Line 45 is connected to the contact 47 of the thermostat or thermoswitch 12 which in turn is connected by line 48 to the solenoid valve 13. The thermostat 12 is set within a predetermined temperature range. Thus, in the case of diesel engines, for efiicient starting the engine tempera ture should be above the freezing point. A thermostat set within the range of 49 F. to 62 F. will cause the contact 47 to open if the coolant from the engine 1 has reached at least 62 F. If either the coolant fluid temperature in supply line or the atmospheric temperature is below 49 F., the contact '47 will be made to close so that the control circuit of the heat exchange system will go into operation. Thus, thermostat 12 is the very heart of the control circuit operating, if the timer 43 is set to operate also, to heat the coolant fluid in the engine 1 if its temperature has dropped below a predetermined value.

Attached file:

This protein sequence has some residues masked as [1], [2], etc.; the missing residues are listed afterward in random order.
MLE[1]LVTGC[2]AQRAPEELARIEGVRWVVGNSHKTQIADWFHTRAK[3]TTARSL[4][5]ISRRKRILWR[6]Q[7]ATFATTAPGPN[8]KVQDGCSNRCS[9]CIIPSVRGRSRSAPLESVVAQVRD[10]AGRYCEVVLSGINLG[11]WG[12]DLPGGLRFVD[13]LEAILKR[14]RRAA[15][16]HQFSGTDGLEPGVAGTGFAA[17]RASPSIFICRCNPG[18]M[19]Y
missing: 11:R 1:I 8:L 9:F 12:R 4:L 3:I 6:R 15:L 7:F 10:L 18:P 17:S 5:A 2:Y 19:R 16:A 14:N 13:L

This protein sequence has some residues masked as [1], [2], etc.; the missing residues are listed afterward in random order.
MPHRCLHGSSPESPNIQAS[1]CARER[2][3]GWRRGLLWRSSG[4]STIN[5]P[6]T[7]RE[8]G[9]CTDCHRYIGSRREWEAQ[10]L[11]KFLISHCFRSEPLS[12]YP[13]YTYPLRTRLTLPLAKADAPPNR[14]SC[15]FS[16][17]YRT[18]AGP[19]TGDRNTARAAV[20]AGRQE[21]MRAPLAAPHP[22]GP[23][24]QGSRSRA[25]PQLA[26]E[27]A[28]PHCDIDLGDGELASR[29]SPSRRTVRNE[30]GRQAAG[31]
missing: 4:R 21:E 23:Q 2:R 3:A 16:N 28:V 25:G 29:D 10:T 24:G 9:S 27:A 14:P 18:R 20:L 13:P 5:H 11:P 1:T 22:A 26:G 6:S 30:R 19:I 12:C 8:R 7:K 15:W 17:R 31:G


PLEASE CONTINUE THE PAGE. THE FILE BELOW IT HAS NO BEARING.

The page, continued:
Thefluid solenoid valve '13 is not'an essential component of the system but will not permit passage of fluid coolant to the tank 3 unless the thermostat 12 is in operation closing its contact 47. Solenoid valve 13 though not essential is important to prevent any back pressure from forcing the coolant in the lines back through the pump 11 after the system is shut off. Any possibility of seal rupture in the pump is eliminated.